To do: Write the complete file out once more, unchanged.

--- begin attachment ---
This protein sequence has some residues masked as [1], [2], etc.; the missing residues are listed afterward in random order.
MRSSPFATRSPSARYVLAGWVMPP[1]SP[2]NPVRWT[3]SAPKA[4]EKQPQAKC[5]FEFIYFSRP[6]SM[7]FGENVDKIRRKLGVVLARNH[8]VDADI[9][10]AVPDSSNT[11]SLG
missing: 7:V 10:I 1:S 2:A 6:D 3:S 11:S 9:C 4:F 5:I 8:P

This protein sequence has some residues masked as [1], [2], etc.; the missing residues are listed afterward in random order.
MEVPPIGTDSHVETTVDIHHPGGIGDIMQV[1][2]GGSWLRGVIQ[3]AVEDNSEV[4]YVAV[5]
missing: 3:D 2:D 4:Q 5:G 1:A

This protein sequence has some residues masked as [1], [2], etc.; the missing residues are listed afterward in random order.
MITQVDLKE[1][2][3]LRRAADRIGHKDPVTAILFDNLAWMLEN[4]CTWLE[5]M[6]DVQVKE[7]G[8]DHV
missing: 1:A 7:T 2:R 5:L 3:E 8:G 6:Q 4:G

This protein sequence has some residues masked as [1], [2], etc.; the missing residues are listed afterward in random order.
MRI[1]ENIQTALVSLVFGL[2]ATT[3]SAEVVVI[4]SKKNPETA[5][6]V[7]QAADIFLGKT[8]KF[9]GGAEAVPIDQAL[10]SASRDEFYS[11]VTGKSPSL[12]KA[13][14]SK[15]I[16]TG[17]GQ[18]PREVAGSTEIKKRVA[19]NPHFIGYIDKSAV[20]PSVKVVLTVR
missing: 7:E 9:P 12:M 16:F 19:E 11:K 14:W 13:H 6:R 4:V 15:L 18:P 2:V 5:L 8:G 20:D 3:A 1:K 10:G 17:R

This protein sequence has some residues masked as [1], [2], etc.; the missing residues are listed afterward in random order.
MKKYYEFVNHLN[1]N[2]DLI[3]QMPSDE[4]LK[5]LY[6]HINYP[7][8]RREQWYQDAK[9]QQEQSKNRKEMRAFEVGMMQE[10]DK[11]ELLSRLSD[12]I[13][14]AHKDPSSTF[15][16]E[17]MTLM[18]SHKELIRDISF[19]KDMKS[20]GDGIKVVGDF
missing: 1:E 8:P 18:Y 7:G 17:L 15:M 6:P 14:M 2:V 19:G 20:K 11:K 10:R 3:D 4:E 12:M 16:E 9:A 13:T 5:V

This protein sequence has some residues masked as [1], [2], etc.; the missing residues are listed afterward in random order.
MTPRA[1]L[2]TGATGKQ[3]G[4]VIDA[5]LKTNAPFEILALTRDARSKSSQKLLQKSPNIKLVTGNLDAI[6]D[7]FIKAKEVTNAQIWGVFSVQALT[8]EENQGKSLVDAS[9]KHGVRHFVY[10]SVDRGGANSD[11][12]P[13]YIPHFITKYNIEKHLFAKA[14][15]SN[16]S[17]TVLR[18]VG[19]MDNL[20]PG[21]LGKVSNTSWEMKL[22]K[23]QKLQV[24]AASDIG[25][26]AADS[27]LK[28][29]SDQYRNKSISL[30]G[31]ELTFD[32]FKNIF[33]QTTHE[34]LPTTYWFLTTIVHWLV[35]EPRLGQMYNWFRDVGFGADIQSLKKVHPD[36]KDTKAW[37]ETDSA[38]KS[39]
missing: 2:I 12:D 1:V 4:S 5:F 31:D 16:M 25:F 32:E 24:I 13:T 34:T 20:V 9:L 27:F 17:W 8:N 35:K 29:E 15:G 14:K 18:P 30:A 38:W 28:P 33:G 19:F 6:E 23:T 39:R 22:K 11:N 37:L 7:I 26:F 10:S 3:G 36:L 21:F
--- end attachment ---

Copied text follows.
This protein sequence has some residues masked as [1], [2], etc.; the missing residues are listed afterward in random order.
MRSSPFATRSPSARYVLAGWVMPP[1]SP[2]NPVRWT[3]SAPKA[4]EKQPQAKC[5]FEFIYFSRP[6]SM[7]FGENVDKIRRKLGVVLARNH[8]VDADI[9][10]AVPDSSNT[11]SLG
missing: 7:V 10:I 1:S 2:A 6:D 3:S 11:S 9:C 4:F 5:I 8:P

This protein sequence has some residues masked as [1], [2], etc.; the missing residues are listed afterward in random order.
MEVPPIGTDSHVETTVDIHHPGGIGDIMQV[1][2]GGSWLRGVIQ[3]AVEDNSEV[4]YVAV[5]
missing: 3:D 2:D 4:Q 5:G 1:A

This protein sequence has some residues masked as [1], [2], etc.; the missing residues are listed afterward in random order.
MITQVDLKE[1][2][3]LRRAADRIGHKDPVTAILFDNLAWMLEN[4]CTWLE[5]M[6]DVQVKE[7]G[8]DHV
missing: 1:A 7:T 2:R 5:L 3:E 8:G 6:Q 4:G

This protein sequence has some residues masked as [1], [2], etc.; the missing residues are listed afterward in random order.
MRI[1]ENIQTALVSLVFGL[2]ATT[3]SAEVVVI[4]SKKNPETA[5][6]V[7]QAADIFLGKT[8]KF[9]GGAEAVPIDQAL[10]SASRDEFYS[11]VTGKSPSL[12]KA[13][14]SK[15]I[16]TG[17]GQ[18]PREVAGSTEIKKRVA[19]NPHFIGYIDKSAV[20]PSVKVVLTVR
missing: 7:E 9:P 12:M 16:F 19:E 11:K 14:W 13:H 6:R 4:V 15:L 18:P 2:V 5:L 8:G 20:D 3:A 1:K 10:G 17:R

This protein sequence has some residues masked as [1], [2], etc.; the missing residues are listed afterward in random order.
MKKYYEFVNHLN[1]N[2]DLI[3]QMPSDE[4]LK[5]LY[6]HINYP[7][8]RREQWYQDAK[9]QQEQSKNRKEMRAFEVGMMQE[10]DK[11]ELLSRLSD[12]I[13][14]AHKDPSSTF[15][16]E[17]MTLM[18]SHKELIRDISF[19]KDMKS[20]GDGIKVVGDF
missing: 1:E 8:P 18:Y 7:G 17:L 15:M 6:P 14:M 2:V 19:G 20:K 11:K 10:R 3:D 4:E 12:M 16:E 9:A 13:T 5:V

This protein sequence has some residues masked as [1], [2], etc.; the missing residues are listed afterward in random order.
MTPRA[1]L[2]TGATGKQ[3]G[4]VIDA[5]LKTNAPFEILALTRDARSKSSQKLLQKSPNIKLVTGNLDAI[6]D[7]FIKAKEVTNAQIWGVFSVQALT[8]EENQGKSLVDAS[9]KHGVRHFVY[10]SVDRGGANSD[11][12]P[13]YIPHFITKYNIEKHLFAKA[14][15]SN[16]S[17]TVLR[18]VG[19]MDNL[20]PG[21]LGKVSNTSWEMKL[22]K[23]QKLQV[24]AASDIG[25][26]AADS[27]LK[28][29]SDQYRNKSISL[30]G[31]ELTFD[32]FKNIF[33]QTTHE[34]LPTTYWFLTTIVHWLV[35]EPRLGQMYNWFRDVGFGADIQSLKKVHPD[36]KDTKAW[37]ETDSA[38]KS[39]
missing: 2:I 12:D 1:V 4:S 5:F 31:D 16:M 25:F 32:E 24:I 13:T 34:T 20:V 9:L 27:F 17:W 8:N 35:K 29:E 15:G 14:K 18:P 30:A 38:W 28:P 33:G 19:F 6:E 23:T 39:R 22:K 11:N 37:L 7:I 26:F 10:S 3:G 36:L 21:F